Hurricane Sally makes landfall in Alabama as a Category 2 storm batters the US

Hurricane Sally barreled into the Gulf Coast Wednesday morning, making landfall as a Category 2 near Gulf Shores, Alabama.


Sally struck around 5:45 a.m. ET with winds of 105 mph.

The storm was moving slowly in the Gulf overnight Tuesday and churning into a Category 2 hurricane, and conditions deteriorated overnight. The Pensacola Police Department in Florida urged people to stay off the roads because hazardous debris "have become too numerous to list," and the National Weather Service office in Moblie, Alabama, warned people to "hunker down."

The office reported 70 mph wind gusts in West Mobile and also issued a flash flood emergency, saying these "warnings are issued for exceedingly rare situations when a severe threat to human life & catastrophic damage from a flash flood is happening."

"This is a LIFE-THREATENING SITUATION. SEEK HIGHER GROUND NOW!!," the NWS Mobile office tweeted.

More than 320,000 customers are already without power along the Gulf Coast and thousands have evacuated ahead of the storm.

The storm has brought flooding and storm surge to several coastal communities and prompted the evacuation of thousands of people directly in its path.

The storm's slow speed is expected to continue through Wednesday as it turns to the north and then northeast, bringing with it strong winds and potentially historic flooding.

Satellite imagery of Sally indicates the eye reforming early Wednesday, which is another sign of strengthening, CNN Meteorologist Michael Guy said.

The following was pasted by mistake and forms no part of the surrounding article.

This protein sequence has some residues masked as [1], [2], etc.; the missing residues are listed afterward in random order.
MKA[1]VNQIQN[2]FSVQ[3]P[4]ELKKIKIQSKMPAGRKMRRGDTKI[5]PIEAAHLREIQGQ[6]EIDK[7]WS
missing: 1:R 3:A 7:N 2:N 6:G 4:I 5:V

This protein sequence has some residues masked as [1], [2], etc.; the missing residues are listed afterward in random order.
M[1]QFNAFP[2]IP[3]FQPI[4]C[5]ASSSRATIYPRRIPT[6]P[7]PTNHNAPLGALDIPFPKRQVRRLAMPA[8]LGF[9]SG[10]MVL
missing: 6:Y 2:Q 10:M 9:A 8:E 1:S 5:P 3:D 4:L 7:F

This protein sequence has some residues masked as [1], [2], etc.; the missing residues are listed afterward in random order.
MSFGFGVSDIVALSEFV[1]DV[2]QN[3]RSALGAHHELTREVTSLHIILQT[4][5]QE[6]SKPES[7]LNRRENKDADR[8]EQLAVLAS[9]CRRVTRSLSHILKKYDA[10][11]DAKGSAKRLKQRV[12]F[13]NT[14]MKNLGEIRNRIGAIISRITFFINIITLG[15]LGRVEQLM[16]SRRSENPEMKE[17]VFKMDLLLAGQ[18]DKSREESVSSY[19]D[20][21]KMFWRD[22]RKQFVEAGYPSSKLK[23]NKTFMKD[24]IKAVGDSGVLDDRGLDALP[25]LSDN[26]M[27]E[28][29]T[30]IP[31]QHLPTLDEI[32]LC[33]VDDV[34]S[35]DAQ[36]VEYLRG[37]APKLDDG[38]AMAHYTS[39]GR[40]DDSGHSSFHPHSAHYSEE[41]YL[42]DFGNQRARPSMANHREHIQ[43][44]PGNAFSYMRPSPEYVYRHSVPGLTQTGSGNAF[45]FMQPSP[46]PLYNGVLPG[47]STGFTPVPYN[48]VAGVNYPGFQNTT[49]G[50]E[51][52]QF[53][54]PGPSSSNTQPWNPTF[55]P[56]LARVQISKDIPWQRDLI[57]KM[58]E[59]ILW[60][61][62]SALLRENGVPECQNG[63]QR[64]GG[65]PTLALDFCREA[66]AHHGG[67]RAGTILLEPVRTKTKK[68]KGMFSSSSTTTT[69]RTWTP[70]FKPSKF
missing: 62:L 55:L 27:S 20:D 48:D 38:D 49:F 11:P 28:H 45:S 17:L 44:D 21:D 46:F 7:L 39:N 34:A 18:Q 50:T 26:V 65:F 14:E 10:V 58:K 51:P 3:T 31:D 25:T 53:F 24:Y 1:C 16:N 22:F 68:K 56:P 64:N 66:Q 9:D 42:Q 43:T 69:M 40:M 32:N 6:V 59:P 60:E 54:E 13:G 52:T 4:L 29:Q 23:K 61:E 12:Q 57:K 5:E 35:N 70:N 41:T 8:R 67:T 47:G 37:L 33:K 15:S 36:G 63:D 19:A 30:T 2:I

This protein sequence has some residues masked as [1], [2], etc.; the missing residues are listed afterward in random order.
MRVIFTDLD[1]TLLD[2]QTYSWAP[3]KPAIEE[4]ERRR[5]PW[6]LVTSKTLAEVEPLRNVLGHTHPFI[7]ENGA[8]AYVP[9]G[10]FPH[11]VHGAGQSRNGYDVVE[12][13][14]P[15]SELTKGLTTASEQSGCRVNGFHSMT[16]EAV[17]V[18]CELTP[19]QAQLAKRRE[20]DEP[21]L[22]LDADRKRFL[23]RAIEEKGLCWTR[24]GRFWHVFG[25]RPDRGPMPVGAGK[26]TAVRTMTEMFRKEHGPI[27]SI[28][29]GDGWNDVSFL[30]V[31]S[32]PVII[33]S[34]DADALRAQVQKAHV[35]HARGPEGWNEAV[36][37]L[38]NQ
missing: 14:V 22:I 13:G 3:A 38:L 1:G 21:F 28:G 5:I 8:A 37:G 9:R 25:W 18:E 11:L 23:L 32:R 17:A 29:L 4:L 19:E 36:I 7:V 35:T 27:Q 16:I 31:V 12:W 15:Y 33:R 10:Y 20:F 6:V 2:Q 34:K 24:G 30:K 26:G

Rainfall of 10 to 20 inches is expected across Mississippi, Alabama and the Florida Panhandle, with isolated amounts of 30 inches possible.

Sally's two biggest threats are inland flooding and storm surge

Florida's National Guard has activated 175 members to prepare for search and rescue operations, with 30 foot high water vehicles on standby for use if needed, according to a tweet from the Division of Emergency Management. And police in Pensacola have warned residents to stay off the roads as "flooded roadways" and "hazardous debris ... have become too numerous to list."

The slow moving nature of the storm also means that hurricane force winds and storm surge will be in the area longer, particularly to the east of the storm center.

Flash flooding with rainfall amounts of 6 to 10 inches could be seen in Georgia and the Carolinas later this week as the storm moves inland and weakens.

Widespread power outages and water repairs delayed

More than 150,000 customers have lost power in Alabama, Mississippi and Florida as of early Wednesday morning, according to PowerOutage.US.

Those in the path of Sally are also experiencing water outages as conditions are unsafe to make repairs to utilities because of the storm.

Authority issued an alert Tuesday that they are unable to respond to a significant water main break in Pensacola Beach due to storm conditions and bridge closures ahead of Sally.

The water system had to be shut off at approximately 11:00 p.m. as storm surge and tide levels will also inundate the sewer collection system, according to ECUA.

"We urge residents who are still on Pensacola Beach to store water if possible. ECUA will dispatch crews to locate the break and make repairs as soon as possible post-storm," the notice said.

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